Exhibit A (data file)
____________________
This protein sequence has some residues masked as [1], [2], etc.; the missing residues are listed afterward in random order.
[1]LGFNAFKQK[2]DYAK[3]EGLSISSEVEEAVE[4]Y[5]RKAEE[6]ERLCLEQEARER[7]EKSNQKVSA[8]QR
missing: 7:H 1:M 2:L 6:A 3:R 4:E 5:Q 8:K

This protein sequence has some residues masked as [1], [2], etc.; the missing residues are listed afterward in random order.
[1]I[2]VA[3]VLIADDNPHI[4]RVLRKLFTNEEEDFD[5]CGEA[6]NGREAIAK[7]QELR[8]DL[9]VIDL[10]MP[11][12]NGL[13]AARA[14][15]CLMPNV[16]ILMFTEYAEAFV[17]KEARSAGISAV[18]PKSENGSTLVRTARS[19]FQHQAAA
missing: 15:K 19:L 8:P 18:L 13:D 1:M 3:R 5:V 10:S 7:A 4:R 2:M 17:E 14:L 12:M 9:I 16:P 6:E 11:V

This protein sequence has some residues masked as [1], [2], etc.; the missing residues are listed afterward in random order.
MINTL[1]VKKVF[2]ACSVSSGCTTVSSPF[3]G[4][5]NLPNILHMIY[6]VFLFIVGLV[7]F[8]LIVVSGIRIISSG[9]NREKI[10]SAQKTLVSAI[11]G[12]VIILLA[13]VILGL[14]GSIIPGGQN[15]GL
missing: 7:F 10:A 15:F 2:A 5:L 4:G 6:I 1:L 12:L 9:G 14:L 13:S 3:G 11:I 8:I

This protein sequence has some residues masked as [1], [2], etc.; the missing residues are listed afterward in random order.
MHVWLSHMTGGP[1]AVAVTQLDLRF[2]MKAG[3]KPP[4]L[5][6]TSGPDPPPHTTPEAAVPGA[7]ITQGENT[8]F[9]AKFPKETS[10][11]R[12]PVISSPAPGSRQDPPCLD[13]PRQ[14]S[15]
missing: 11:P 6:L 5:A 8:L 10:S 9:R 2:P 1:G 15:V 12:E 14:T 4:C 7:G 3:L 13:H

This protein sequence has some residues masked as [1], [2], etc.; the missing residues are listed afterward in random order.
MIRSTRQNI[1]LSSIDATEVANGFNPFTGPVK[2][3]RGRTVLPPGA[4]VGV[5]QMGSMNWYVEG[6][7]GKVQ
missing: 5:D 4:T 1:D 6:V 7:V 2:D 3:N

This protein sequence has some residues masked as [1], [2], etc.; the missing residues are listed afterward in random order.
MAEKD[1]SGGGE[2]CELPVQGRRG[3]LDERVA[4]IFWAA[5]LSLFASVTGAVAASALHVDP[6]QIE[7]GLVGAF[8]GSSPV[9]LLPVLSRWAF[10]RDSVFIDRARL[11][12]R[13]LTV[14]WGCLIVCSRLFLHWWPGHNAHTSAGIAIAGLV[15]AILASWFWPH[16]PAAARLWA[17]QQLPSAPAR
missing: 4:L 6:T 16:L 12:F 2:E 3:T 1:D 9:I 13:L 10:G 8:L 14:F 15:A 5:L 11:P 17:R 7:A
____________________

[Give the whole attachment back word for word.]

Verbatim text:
This protein sequence has some residues masked as [1], [2], etc.; the missing residues are listed afterward in random order.
[1]LGFNAFKQK[2]DYAK[3]EGLSISSEVEEAVE[4]Y[5]RKAEE[6]ERLCLEQEARER[7]EKSNQKVSA[8]QR
missing: 7:H 1:M 2:L 6:A 3:R 4:E 5:Q 8:K

This protein sequence has some residues masked as [1], [2], etc.; the missing residues are listed afterward in random order.
[1]I[2]VA[3]VLIADDNPHI[4]RVLRKLFTNEEEDFD[5]CGEA[6]NGREAIAK[7]QELR[8]DL[9]VIDL[10]MP[11][12]NGL[13]AARA[14][15]CLMPNV[16]ILMFTEYAEAFV[17]KEARSAGISAV[18]PKSENGSTLVRTARS[19]FQHQAAA
missing: 15:K 19:L 8:P 18:L 13:D 1:M 3:R 5:V 10:S 7:A 4:R 2:M 17:E 14:L 12:M 9:I 16:P 6:E 11:V

This protein sequence has some residues masked as [1], [2], etc.; the missing residues are listed afterward in random order.
MINTL[1]VKKVF[2]ACSVSSGCTTVSSPF[3]G[4][5]NLPNILHMIY[6]VFLFIVGLV[7]F[8]LIVVSGIRIISSG[9]NREKI[10]SAQKTLVSAI[11]G[12]VIILLA[13]VILGL[14]GSIIPGGQN[15]GL
missing: 7:F 10:A 15:F 2:A 5:L 4:G 6:I 1:L 12:L 9:G 14:L 13:S 3:G 11:I 8:I

This protein sequence has some residues masked as [1], [2], etc.; the missing residues are listed afterward in random order.
MHVWLSHMTGGP[1]AVAVTQLDLRF[2]MKAG[3]KPP[4]L[5][6]TSGPDPPPHTTPEAAVPGA[7]ITQGENT[8]F[9]AKFPKETS[10][11]R[12]PVISSPAPGSRQDPPCLD[13]PRQ[14]S[15]
missing: 11:P 6:L 5:A 8:L 10:S 9:R 2:P 1:G 15:V 12:E 14:T 4:C 7:G 3:L 13:H

This protein sequence has some residues masked as [1], [2], etc.; the missing residues are listed afterward in random order.
MIRSTRQNI[1]LSSIDATEVANGFNPFTGPVK[2][3]RGRTVLPPGA[4]VGV[5]QMGSMNWYVEG[6][7]GKVQ
missing: 5:D 4:T 1:D 6:V 7:V 2:D 3:N

This protein sequence has some residues masked as [1], [2], etc.; the missing residues are listed afterward in random order.
MAEKD[1]SGGGE[2]CELPVQGRRG[3]LDERVA[4]IFWAA[5]LSLFASVTGAVAASALHVDP[6]QIE[7]GLVGAF[8]GSSPV[9]LLPVLSRWAF[10]RDSVFIDRARL[11][12]R[13]LTV[14]WGCLIVCSRLFLHWWPGHNAHTSAGIAIAGLV[15]AILASWFWPH[16]PAAARLWA[17]QQLPSAPAR
missing: 4:L 6:T 16:L 12:F 2:E 3:T 1:D 9:I 13:L 10:G 8:L 14:F 15:A 5:L 11:P 17:R 7:A